Panthéon was originally built as a church dedicated to St. Genevieve, but after many changes now combines liturgical functions with its role as a famous burial place. It is an early example of Neoclassicism, with afacade modelled after the Pantheon in Rome surmounted by a dome that owes some of its character to Bramante's 'Tempietto'. Among those buried in its necropolis are Voltaire, Rousseau, Victor Hugo, Émile Zola, Jean Moulin, Louis Braille, Jean Jaurès and Soufflot, its architect. Marie Curie is the only woman interred based on her own merits.
King Louis XV vowed in 1744 that if he recovered from an illness he would replace the ruined church of Sainte-Geneviève with an edifice worthy of the patron saint of Paris. The Marquis of Marigny was entrusted with the work. He had sponsored the architect Soufflot, whom he chose for the construction of the new Église Sainte-Geneviève, a major work in the neoclassical style. The overall design was that of a Greek cross with massive portico of Corinthian columns. Its ambitious lines called for a vast building 110 meters long by 84 meters wide, and 83 meters high. No less vast was its crypt.
The foundations were laid in 1758, but due to financial difficulties, it was only completed after Soufflot's death, by his pupil Jean-Baptiste Rondelet, in 1789. As it was completed at the start of the French Revolution, the new Revolutionary government ordered it to be changed from a church to a mausoleum for the interment of great Frenchmen, with a pediment of The Fatherland crowning the heroic and civic virtues by Jean Guillaume Moitte (replaced on the Bourbon Restoration with one by David d'Angers).
Twice since then it has reverted to being a church, only to become again a temple to the great intellectuals of France. In 1851, physicist Léon Foucault demonstrated the rotation of the Earth by his experiment conducted in the Panthéon, by constructing a 67 meter Foucault pendulum beneath the central dome. The original iron sphere from the pendulum was returned to the Panthéon in 1946 from the Conservatoire National des Arts et Métiers. From 1906 to 1922 this was the site of the famous sculpture The Thinker.References:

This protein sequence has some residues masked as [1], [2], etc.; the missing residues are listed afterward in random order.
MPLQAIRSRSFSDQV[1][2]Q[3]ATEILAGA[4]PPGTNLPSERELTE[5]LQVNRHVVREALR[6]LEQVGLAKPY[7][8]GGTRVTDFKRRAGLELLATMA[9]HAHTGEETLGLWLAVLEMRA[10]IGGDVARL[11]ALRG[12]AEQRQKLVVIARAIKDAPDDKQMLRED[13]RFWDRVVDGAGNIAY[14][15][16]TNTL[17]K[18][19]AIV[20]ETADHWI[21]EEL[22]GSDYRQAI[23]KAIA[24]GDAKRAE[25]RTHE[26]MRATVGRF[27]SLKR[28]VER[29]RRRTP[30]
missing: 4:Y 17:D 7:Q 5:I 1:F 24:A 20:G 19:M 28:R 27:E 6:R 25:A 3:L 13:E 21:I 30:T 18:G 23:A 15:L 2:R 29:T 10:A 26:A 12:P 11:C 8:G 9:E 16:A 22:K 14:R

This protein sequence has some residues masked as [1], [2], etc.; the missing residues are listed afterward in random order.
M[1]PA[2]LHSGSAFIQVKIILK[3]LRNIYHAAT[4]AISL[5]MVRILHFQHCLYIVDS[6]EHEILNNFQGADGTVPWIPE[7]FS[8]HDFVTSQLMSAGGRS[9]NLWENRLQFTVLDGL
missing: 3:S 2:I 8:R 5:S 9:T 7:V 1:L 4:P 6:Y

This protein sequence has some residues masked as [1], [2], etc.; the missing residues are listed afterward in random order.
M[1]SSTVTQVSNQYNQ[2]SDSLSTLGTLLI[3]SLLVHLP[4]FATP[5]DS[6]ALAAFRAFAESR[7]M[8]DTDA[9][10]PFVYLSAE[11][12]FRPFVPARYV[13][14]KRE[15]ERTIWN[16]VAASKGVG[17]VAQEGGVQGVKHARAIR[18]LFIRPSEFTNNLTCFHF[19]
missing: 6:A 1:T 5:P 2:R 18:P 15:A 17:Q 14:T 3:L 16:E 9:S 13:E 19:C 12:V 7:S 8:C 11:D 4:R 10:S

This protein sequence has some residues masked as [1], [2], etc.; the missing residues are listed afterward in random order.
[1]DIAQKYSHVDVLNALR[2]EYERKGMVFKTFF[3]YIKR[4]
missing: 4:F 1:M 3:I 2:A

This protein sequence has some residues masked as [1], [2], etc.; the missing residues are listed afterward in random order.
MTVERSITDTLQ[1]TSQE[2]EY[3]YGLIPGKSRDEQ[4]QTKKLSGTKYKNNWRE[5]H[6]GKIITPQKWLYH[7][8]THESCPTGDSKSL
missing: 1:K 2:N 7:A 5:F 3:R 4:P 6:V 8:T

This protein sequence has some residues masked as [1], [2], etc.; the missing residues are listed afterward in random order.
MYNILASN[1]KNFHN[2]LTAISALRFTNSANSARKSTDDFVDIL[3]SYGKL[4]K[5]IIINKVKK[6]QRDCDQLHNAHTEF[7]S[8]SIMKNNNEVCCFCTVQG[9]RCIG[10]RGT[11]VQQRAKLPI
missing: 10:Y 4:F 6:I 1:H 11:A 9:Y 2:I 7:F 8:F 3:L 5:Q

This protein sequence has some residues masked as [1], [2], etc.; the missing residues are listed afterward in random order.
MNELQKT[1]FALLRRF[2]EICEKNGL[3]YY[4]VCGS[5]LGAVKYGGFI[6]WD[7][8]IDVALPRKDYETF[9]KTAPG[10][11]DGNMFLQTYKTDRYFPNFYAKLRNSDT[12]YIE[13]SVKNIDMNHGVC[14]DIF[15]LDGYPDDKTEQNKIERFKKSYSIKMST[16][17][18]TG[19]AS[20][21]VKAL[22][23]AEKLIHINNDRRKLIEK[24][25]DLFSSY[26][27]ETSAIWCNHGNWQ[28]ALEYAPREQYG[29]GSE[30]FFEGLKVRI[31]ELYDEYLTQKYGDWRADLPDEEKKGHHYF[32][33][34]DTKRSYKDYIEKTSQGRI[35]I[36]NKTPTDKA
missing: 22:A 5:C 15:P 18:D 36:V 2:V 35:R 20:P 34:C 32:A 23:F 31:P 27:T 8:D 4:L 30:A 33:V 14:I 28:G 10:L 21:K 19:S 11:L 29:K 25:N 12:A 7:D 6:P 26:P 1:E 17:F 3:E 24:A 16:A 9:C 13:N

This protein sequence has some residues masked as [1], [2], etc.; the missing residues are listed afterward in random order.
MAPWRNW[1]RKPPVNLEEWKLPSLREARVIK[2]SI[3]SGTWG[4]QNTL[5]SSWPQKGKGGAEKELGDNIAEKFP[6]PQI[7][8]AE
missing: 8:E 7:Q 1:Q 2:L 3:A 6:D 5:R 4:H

Easter Aquhorthies stone circle, located near Inverurie, is one of the best-preserved examples of a recumbent stone circle, and one of the few that still have their full complement of stones. It consists of a ring of nine stones, eight of which are grey granite and one red jasper. Two more grey granite stones flank a recumbent of red granite flecked with crystals and lines of quartz. The circle is particularly notable for its builders' use of polychromy in the stones, with the reddish ones situated on the SSW side and the grey ones opposite.
The placename Aquhorthies derives from a Scottish Gaelic word meaning 'field of prayer', and may indicate a 'long continuity of sanctity' between the Stone or Bronze Age circle builders and their much later Gaelic successors millennia later. The circle's surroundings were landscaped in the late 19th century, and it sits within a small fenced and walled enclosure. A stone dyke, known as a roundel, was built around the circle some time between 1847 and 1866–7.